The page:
Friday, April 12, 2013

Have You Thought About Writing a Digital Will?

It's Time to Write a Will for Your Digital Life
Google's new "digital afterlife" feature feels creepy and morbid, but it's the kind of responsible data control we should embrace for the rest of our Internet selves. With the "Inactive Account Manager"—the sad, emotionless name Google chose for the product—you get to make a will for your Google accounts. Google uses the term "inactive account" to make it less morbid, but that's just a euphemism. Call it what you want, but this is a very necessary set-up for figuring what happens to your private, personal information after you die and all websites with passwords should have something like it. 
Here's how Google's works: Once an account hasn't been in use for a certain amount of time—theoretically because that person is no longer alive—you can have Google share your data with a trusted source or delete it, or both. You get to pick the settings, which include a "time out" period that puts your account in this "inactive mode" after a period of time you select. At that point, Google will notify you via text and e-mail to make sure you really want to do this. Then, at that point, it will either send that data to a select person, delete the account entirely, or both.

The big breakthrough here is that Google lets you plan ahead. Twitter and Facebook both have policies for the accounts of users who die, but they're retroactive. As explained earlier this year after a young rapper turned his account into a suicide note, Twitter will deactivate the account if someone authorized to act on behalf of the estate contacts them. It doesn't give the estate many options: Twitter will keep an account open or delete it forever. 
Maybe those are the only options you really need for Twitter, which most people largely fill with ephemera like jokes and news. But, what about a site like Facebook, which has photos and messages? In addition to the delete-or-keep, Facebook also offers a memorialization option in which the content is preserved and viewable to acquaintances, but the account will no longer accept friend requests or show up in places like "People You May Know" boxes. But, again, this is only for after-the-fact, when a family probably has a lot more on their mind than what to do with a Facebook profile. And then there are all the non-social services with even more important stuff on them, like Dropbox or PayPal.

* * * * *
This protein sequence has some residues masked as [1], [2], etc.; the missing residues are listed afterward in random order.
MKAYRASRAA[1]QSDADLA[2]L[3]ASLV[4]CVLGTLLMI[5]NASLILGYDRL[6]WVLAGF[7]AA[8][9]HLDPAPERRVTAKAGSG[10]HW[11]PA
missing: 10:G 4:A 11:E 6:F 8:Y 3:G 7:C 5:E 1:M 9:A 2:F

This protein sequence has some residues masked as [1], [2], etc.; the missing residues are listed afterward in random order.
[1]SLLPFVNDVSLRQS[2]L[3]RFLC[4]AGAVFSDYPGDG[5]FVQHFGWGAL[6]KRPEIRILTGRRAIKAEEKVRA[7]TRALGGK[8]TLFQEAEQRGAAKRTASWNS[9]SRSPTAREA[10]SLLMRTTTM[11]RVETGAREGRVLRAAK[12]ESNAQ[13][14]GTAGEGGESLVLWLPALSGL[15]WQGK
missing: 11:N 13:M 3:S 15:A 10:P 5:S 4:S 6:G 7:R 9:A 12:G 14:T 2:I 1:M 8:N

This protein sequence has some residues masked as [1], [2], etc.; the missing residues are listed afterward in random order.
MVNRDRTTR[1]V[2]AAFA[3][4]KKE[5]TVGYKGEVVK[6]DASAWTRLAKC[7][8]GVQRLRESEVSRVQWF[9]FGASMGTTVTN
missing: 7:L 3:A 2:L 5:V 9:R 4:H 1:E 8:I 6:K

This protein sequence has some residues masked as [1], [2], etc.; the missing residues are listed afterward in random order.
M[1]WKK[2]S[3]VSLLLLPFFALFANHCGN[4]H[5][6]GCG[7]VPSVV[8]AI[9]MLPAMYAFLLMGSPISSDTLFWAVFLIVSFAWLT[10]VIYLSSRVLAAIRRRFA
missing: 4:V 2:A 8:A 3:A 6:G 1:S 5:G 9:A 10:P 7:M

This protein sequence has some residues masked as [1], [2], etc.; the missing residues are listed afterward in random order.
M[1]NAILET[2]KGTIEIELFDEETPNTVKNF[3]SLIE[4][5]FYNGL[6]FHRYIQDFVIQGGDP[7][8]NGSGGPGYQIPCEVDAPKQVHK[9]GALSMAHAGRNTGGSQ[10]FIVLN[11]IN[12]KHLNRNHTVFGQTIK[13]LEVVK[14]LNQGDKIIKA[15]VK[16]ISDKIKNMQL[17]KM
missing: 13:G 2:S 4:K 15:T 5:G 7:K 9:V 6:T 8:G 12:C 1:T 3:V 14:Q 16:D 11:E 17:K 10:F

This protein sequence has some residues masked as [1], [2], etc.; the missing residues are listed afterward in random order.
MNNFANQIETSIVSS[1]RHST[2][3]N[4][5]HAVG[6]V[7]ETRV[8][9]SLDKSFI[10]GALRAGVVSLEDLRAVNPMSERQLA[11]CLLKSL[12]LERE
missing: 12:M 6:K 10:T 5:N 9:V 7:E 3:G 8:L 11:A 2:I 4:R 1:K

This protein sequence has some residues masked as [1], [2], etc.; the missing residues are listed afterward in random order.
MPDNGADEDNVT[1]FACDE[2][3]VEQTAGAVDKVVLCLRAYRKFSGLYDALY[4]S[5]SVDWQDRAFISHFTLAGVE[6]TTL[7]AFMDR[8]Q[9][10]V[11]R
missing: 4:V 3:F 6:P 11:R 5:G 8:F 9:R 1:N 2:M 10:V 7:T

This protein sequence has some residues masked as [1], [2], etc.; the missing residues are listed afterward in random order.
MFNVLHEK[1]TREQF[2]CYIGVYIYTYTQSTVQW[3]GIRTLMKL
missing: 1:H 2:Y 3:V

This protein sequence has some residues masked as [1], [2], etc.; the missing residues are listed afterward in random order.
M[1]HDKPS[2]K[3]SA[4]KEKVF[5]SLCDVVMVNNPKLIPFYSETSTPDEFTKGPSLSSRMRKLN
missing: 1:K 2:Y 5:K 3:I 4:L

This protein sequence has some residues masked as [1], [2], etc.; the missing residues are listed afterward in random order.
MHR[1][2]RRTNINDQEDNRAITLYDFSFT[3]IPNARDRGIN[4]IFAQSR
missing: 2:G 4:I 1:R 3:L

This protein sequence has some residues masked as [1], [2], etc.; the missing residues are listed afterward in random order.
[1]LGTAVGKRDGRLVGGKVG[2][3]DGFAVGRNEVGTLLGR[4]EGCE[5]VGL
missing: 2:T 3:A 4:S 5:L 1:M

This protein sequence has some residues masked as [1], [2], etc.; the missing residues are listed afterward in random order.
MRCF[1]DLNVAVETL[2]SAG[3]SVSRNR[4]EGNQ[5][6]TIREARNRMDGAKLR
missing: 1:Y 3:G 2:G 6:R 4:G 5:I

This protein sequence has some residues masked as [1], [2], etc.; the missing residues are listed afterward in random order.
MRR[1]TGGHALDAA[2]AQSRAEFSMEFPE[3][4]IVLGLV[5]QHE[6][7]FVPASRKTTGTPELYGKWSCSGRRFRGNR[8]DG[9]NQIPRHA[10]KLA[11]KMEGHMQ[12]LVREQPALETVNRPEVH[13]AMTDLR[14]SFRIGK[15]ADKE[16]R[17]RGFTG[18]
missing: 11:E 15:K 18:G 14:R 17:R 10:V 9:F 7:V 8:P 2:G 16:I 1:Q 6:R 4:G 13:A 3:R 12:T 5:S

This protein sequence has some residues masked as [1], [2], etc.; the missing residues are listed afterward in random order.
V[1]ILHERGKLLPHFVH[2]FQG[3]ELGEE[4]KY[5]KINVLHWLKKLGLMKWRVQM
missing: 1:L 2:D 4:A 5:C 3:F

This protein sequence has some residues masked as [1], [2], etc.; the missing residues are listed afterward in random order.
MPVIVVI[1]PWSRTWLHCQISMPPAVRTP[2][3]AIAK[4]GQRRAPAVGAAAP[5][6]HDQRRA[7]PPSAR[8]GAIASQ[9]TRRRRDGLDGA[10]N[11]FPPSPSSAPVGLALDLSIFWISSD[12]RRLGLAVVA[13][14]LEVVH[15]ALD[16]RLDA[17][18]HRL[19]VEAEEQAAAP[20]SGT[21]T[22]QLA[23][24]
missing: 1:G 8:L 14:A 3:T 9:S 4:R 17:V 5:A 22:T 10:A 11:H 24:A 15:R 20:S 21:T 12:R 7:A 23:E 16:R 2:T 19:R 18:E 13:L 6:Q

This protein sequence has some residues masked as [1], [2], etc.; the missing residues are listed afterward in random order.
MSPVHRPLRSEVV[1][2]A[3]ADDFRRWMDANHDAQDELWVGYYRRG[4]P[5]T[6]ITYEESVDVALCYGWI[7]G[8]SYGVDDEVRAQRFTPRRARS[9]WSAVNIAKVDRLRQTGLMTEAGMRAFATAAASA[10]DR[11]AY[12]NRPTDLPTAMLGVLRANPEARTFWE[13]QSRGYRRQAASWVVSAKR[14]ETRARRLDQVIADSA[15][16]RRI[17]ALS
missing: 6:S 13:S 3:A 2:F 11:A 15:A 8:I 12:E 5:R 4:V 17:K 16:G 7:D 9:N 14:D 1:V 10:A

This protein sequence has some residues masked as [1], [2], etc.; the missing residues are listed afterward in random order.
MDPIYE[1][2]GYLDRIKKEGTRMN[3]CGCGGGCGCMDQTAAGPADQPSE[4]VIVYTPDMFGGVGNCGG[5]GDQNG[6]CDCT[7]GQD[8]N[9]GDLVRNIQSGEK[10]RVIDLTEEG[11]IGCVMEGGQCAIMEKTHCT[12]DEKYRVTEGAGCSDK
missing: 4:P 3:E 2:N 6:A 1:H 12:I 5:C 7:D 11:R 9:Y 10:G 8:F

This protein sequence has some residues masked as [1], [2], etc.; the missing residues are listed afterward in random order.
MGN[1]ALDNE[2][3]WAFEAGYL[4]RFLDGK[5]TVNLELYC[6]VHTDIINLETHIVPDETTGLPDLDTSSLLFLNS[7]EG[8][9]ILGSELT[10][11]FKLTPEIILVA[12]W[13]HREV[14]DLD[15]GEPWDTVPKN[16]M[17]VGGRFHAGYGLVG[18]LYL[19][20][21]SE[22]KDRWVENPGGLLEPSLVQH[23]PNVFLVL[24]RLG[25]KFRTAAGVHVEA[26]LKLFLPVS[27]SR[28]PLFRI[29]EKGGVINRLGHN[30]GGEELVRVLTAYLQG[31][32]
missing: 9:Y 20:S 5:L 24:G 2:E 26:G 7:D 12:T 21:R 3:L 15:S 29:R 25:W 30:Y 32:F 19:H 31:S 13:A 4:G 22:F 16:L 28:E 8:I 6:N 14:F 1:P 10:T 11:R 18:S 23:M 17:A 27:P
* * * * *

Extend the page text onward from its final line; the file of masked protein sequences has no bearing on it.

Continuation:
Plan your digital afterlife with Inactive Account Manager
Thursday, April 11, 2013
Posted by Andreas Tuerk, Product Manager
Not many of us like thinking about death — especially our own. But making plans for what happens after you’re gone is really important for the people you leave behind. So today, we’re launching a new feature that makes it easy to tell Google what you want done with your digital assets when you die or can no longer use your account. 
The feature is called Inactive Account Manager — not a great name, we know — and you’ll find it on your Google Account settings page. You can tell us what to do with your Gmail messages and data from several other Google services if your account becomes inactive for any reason. 
For example, you can choose to have your data deleted — after three, six, nine or 12 months of inactivity. Or you can select trusted contacts to receive data from some or all of the following services: +1s; Blogger; Contacts and Circles; Drive; Gmail; Google+ Profiles, Pages and Streams; Picasa Web Albums; Google Voice and YouTube. Before our systems take any action, we’ll first warn you by sending a text message to your cellphone and email to the secondary address you’ve provided. 
We hope that this new feature will enable you to plan your digital afterlife — in a way that protects your privacy and security — and make life easier for your loved ones after you’re gone.

[==►  The next post is an extensive but by no means complete list of various end of life considerations regarding hospice and other issues.] 

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